• Foreign bodies in the soft tissues (such as splinters or glass).
  • Dislocations of the hip in infants.
  • Fluid in a painful hip joint in children.
  • Neck muscle abnormalities in infants with torticollis (neck twisting).
  • Soft tissue masses (lumps/bumps) in children.

SPINAL ULTRASOUND

What is Spinal Ultrasound?

Spinal ultrasound is a non-invasive diagnostic imaging technique used to evaluate individuals for possible defects of the spinal column or spinal cord.

What are some common uses of the procedure?

Ultrasound of the spine and para-spinal tissues medically necessary in newborns and infants for the following indications:
  • Detection of sequelae of injury (e.g., hematoma after spinal tap or birth injury; post-traumatic leakage of cerebrospinal fluid; and sequelae of prior instrumentation, infection, or hemorrhage).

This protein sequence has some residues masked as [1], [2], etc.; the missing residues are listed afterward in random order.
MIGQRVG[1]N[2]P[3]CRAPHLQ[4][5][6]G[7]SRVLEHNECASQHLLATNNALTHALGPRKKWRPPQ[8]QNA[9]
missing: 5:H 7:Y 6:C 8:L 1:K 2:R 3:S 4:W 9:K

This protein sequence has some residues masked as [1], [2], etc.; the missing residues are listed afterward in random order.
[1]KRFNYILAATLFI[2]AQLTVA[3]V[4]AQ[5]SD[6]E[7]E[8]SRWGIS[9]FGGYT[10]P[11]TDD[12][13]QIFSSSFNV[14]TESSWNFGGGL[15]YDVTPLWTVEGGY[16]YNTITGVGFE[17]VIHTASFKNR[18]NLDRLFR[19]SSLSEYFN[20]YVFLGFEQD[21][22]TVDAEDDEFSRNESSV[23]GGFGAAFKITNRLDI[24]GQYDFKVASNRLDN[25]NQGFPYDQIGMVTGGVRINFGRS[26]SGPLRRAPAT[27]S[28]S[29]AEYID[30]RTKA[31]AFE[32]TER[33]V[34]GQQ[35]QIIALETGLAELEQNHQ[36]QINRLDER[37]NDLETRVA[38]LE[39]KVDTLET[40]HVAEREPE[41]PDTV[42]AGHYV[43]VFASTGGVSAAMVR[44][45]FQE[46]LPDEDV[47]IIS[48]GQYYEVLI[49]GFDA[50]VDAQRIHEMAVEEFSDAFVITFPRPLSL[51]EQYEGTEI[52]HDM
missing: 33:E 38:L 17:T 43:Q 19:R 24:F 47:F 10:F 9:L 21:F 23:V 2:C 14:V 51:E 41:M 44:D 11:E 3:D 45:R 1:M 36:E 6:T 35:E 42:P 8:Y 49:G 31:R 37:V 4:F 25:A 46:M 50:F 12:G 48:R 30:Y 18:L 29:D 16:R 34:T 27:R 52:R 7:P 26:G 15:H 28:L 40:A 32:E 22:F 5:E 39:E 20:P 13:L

• Evaluation of suspected defects such as cord tethering, diastematomyelia, hydromyelia, and syringomyelia.
  • Guidance for lumbar puncture.
  • Lumbosacral stigmata known to be associated with spinal dysraphism.
  • Post-operative assessment for cord retethering.
  • Spectrum of caudal regression syndrome (e.g., anal atresia or stenosis; sacral agenesis).
  • Visualization of fluid with characteristics of blood products within the spinal canal in neonates and infants with intra-cranial hemorrhage.

Doctors

De Guzman, Ma. Cecilia E. M.D. Room 219 Loc. 219
Neuro-Psychiatrist 06:00 PM – 08:00 PM
Mon-Wed-Fri
Diaz, Joselito B. M.D. Room 203 Loc. 203
Neuro-Psychiatrist 02:00 PM – 05:00 PM
Tue & Wed
Gonzales, Ma. Carmencita B. M.D. Room 219 Loc. 219
Neuro-Psychiatrist
Tue-Wed-Thu 04:00 PM – 06:00 PM
Friday 10:00 AM – 12:00 NN
Saturday 03:00 PM – 05:00 PM

Visit Us

Location : Ground Floor
Trunk Line : 438-45-80 loc. 172
Direct Line : 462-90-11
Office Hours : 8:00am-5:00pm (Mon - Sat)